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How to Dive Lake Phoenix, Virginia

Many strange and wonderful things lie underneath the surface
By Katie Doyle | Published On July 4, 2024
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How to Dive Lake Phoenix, Virginia

Lake Phoenix’s shallow depth makes it an ideal dive spot even for beginners.

Blue Planet Staff

Students are always pleasantly surprised at the visibility and number of fish on their dives.”

Valerie Schneider is a PADI Master Instructor who enjoys bringing her students to Lake Phoenix Scuba Park and Family Campground in Rawlings, Virginia, about 50 miles south of Richmond. “It’s open year-round, and I can teach all types of entries,” she explains.

Both independent divers and groups organized by operators look forward to dynamic and accessible diving at this scuba park. A full-service site with equipment rentals, cylinder fills and weights, Lake Phoenix also offers swimming, kayaking and a paintball area. Pavilions can be reserved for easy prep and lunch spots. There’s truly something for everyone to be found, making it an enticing spot for divers of all availability levels.

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The flooded quarry is about 65 feet at its deepest, with many sunken features within recreational limits. Water temperatures can dip down into the 40s throughout the winter, with surface temps reaching the 80s in the summer. Divers can wear wetsuits or drysuits, depending on comfort level: Several thermoclines hover between the mid-40s and upper 50s near submerged granite rock lining the lake, which is home to resident fish and turtles.

Attractions include a partially deconstructed Black Hawk helicopter.

Solomon Scott

Heather Tallent, PADI Master Instructor, outreach and marketing director, and co-owner of Blue Planet Scuba in Washington, D.C., says her shop makes trips to Lake Phoenix at least once per month from November to May and twice per month in the summer. Among the popular underwater features, she says, are “a Black Hawk helicopter, a Cessna plane, a basketball court and a ton of platforms for people who haven’t mastered their hovering skills. A big part of [the underwater sights] is at 30 feet or less.”

Tallent and her husband and co-owner Jonas Furberg are constantly on the lookout for ways to build the dive community they’ve established in the nation’s capital.

“We do our best to promote local diving as much as possible. The hard part about being where we are is there are not a lot of local dive sites,” says Tallent. Though waterways like the Potomac River wind around the D.C. metro area, diving is very much restricted. “Lake Phoenix is the place that people drive to for exciting diving!”

Docks provide easy entry into the calm water.

Valerie Schneider

“It’s a fantastic place for divers to practice and hone their skills,” says diver Solomon Scott. “I frequently go to the lake to test out new gear, practice my open-water safety skills and get new certifications. I have logged over 30 dives at the lake, and I still haven’t seen all it has to offer.”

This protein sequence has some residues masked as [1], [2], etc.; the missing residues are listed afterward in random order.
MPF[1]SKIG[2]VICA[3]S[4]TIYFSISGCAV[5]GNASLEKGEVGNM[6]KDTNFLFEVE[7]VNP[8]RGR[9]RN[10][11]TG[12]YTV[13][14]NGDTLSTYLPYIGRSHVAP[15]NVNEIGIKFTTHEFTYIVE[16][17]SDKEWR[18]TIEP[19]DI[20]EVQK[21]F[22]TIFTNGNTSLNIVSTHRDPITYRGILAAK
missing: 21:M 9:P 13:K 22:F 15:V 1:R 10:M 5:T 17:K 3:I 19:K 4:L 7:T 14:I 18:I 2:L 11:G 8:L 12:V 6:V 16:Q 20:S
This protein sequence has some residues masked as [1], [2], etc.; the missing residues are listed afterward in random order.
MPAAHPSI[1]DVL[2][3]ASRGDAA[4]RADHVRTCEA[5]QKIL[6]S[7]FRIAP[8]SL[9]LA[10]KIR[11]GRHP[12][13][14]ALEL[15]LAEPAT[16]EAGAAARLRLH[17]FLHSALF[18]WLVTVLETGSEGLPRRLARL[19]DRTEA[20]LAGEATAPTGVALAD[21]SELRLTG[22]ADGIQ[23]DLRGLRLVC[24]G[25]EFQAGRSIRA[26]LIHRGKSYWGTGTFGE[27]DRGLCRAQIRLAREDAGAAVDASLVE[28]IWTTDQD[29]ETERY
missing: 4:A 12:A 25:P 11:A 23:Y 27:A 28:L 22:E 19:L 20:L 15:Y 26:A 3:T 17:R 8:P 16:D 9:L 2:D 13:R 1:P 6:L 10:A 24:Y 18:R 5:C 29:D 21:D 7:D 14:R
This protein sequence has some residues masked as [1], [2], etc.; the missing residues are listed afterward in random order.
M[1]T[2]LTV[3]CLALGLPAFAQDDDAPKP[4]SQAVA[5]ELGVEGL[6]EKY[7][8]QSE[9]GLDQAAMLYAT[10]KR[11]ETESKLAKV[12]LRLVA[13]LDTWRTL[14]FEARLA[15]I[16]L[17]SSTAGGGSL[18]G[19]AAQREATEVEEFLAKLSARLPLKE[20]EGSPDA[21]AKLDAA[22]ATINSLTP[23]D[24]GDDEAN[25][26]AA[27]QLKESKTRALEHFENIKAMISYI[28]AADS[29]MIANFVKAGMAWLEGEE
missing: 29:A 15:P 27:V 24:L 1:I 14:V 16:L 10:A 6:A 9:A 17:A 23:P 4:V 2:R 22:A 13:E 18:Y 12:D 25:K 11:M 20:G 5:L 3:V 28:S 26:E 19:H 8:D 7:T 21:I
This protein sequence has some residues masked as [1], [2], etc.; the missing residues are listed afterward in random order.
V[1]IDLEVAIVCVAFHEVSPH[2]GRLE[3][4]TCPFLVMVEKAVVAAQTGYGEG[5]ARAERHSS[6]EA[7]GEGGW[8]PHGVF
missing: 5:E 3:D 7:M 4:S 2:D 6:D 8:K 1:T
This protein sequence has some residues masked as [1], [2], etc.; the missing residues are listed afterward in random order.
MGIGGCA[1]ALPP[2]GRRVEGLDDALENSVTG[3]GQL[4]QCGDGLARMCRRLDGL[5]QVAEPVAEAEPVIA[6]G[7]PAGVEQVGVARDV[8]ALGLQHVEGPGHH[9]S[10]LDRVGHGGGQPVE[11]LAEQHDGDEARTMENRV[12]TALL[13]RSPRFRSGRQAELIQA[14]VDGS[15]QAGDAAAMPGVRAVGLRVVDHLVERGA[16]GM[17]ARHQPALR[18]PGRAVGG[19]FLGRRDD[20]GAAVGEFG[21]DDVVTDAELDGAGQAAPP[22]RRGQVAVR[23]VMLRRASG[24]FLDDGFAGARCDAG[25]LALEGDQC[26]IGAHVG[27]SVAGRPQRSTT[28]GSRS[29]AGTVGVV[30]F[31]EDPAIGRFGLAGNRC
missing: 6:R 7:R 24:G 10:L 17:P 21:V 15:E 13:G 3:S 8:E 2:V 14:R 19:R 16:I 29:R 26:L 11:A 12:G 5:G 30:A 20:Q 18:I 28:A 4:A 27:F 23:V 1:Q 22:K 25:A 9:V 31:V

Orange buoys on the surface mark the submerged features. There are also unmarked surprises, including prop skeletons, a hubcap tree and a computer graveyard. The positive vibe among the divers who visit the lake further elevates the experience beyond numerous discoveries. ScubaJam Virginia is one example of a sponsored gathering that fosters an interest in diving among youth.

On any given weekend, though, there’s a mixture of adventure and anticipation in the water as divers prepare to descend, “from brand-new, beginner divers, who maybe just finished their certifications, to people who have a trip coming up and want to get more experience,” Tallent explains. “Everyone is invited, and all levels are welcome. Let’s blow some bubbles!"

Illustration by Cassidy Vincent

Site Spotlight

Fishing isn’t permitted around the lake, giving species like bluegill (Lepomis macrochirus) an opportunity to thrive and be seen by divers. Sometimes confused with perch, this type of sunfish is named for its bluish hue and can live for up to a decade. They are frequently found in ponds throughout the United States, with concentrated populations scattered across the South and West.

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Typical bluegill are small, reaching about 7 inches long and weighing just under 4 pounds. Serving in an intricate natural process, bluegill have a symbiotic relationship with freshwater mussels: Their bodies (typically the gills) serve as host homes for tiny, young mussels to live early in life.

Need to Know


Viz and depth are ideal for new divers. “Shallow, with great light,” says Tallent

Before You Visit

Review the dive map and download waivers via the Lake Phoenix website.

How To Get There

A three-hour drive from D.C., the lake is “a little weekend getaway,” Tallent says.

Contact Info

Lake Phoenix Scuba Park & Family Campground

Dive Shop

Blue Planet Scuba, Washington, D.C. (